In this continuation of an earlier post, we continue with Michael Markowski where we left off. He had just experienced his work joyRIDE being performed by his high school band in Carnegie Hall while a high school senior. That same spring he also had a work premiered by the Phoenix Symphony Orchestra, a piece written for one of their family concerts where they would showcase music of many eras including the present...with his work being featured as that of an up and coming young composer. So with these musical successes he was about to begin at Arizona State University to study...film?
"I kind of thought that I would apply to college for music school and get my bachelors and masters and my doctorate and then I'd be a composer. But, that doesn't happen...I didn't do my homework basically. I was given an academic scholarship to Arizona State so I didn't even look at any other schools. I thought, 'Great, I don't have to pay for college. This is fantastic!', so I didn't even really look into the audition requirements.
"I didn't realize that Arizona State--at the time--didn't have a separate composition studio. They're a very fine performing school. And so in order to do composition you had to be admitted on an instrument, and had to pass an instrumental audition. And, I did not."
Yet, this turn of events may have ultimately contributed to his success as a composer rather than become a detriment. When I listen to his works, I told him the word "cinematic" keeps coming back to me...quite simply, to me it just contains that quality and feel. I asked him how the study of film contributed to his compositional style.
"I think the way that film background has influenced my writing has been that film making is a storytelling medium. I think we forget that music is also capable of telling some kind of story, not in the sense that music has to be programmatic...but there has to be in my opinion some kind of dramatic arc. Something has to change from the beginning to the end to make it worth the journey. It has to feel like a complete thing, in my opinion.
"Music can have its moments, it can be whatever it wants to be. But if I'm going to spend more than five minutes listening to something I need to go somewhere with it. I definitely think that storytelling structure that I learned from screenwriting is applicable to the music that I write. So I think 'cinematic' is a beautiful word for it."
His works seem to contain some deep meaning to them, rather than sounding formulaic and "churned out" simply to have something to send to a publisher. I asked him about the emotional energy that must require. While he said that not every piece needs to be serious, the storytelling aspect of the compositional process can be emotionally exhausting.
"It's often about what you're not saying. That's what's important--the subtext of it all. And that's really hard to do with instrumental music. You can do it when you have words, you can do it when you have a script...but to try to find that metaphor is very difficult. I spend a lot of time thinking about what does this piece mean for me on a personal level, and what is this piece going to potentially mean for a listener who's never heard it before, and what is this going to mean for the performer and director who has to spend eight weeks playing it."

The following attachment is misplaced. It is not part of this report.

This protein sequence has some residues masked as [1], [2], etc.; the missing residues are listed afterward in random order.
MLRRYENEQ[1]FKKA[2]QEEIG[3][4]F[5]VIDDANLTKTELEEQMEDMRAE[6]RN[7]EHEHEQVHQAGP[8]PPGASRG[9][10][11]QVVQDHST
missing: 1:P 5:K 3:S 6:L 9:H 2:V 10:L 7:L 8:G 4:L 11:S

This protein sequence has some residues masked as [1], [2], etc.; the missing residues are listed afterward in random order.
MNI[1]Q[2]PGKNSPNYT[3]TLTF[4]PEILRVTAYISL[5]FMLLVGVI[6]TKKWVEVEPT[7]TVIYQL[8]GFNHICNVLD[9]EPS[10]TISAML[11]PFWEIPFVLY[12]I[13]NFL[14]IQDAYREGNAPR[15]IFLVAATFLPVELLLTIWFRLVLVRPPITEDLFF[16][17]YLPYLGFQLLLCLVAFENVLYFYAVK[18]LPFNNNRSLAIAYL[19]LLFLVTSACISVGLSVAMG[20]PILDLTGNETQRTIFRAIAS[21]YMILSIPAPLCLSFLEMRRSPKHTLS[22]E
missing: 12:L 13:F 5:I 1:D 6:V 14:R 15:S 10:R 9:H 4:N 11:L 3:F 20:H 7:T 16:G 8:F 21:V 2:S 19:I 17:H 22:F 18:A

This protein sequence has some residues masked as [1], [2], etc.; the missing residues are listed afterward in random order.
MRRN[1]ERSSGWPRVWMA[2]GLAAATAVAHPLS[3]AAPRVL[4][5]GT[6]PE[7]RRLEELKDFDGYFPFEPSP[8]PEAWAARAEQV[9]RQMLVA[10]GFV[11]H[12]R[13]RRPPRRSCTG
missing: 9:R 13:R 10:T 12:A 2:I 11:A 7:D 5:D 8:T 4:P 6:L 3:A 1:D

He said it gets more challenging not to repeat yourself after awhile, but he works very hard to keep surprising himself. He likened it to giving himself a new assignment each time...to try something new, perhaps something as simple as writing a piece spotlighting an instrument he hasn't featured previously.
Last spring Markowski and I first had the opportunity to meet. The La Quinta High School Wind Symphony was in New York City to perform at Carnegie Hall, part of a concert series by Manhattan Concert Productions...just like with his own Dobson High School ten years earlier. The band was performing his City Trees, and had invited him to the clinic where they would be working on the piece with guest clinician Dr. Gary Green of the University of Miami. I asked him if that was a nice "full circle" moment for him.
"It was amazing, of course, and easy to reflect on the last ten years. I don't think 18-year-old me would have thought that 28-year-old me would be in the same place...sort of in the (John) Mackey role at that point. I've been really lucky to have not only that....I got to meet a couple of groups, one or two that actually did joyRIDE so it was sort of like a homecoming. It's funny when life throws you those opportunities a bit, sort of winks at you like that."
And what advice does he have for young composers just starting out on this path?
"This is terrible advice, but just to write as much as he or she can. No young composer wants to hear that, because that's a lot of work (laughs). But write a lot and don't be afraid to show it to people for feedback."
Laughing again, he said, "I hate all my pieces to a certain degree, but we're always our own worst critic. If the goal is for your music to be heard by others and played by others you have to be able to put on a different hat and step away from your baby. It ultimately comes down to the piece of music that you've written. If it's not a good piece of music, no amount of marketing is going to help it. But if it's a good piece of music it will market itself. It's really remarkable."
You can learn more about the music of Michael Markowski--including works for wind band, orchestra, chamber music, theater and film scores--by visiting his website at http://www.michaelmarkowski.com/.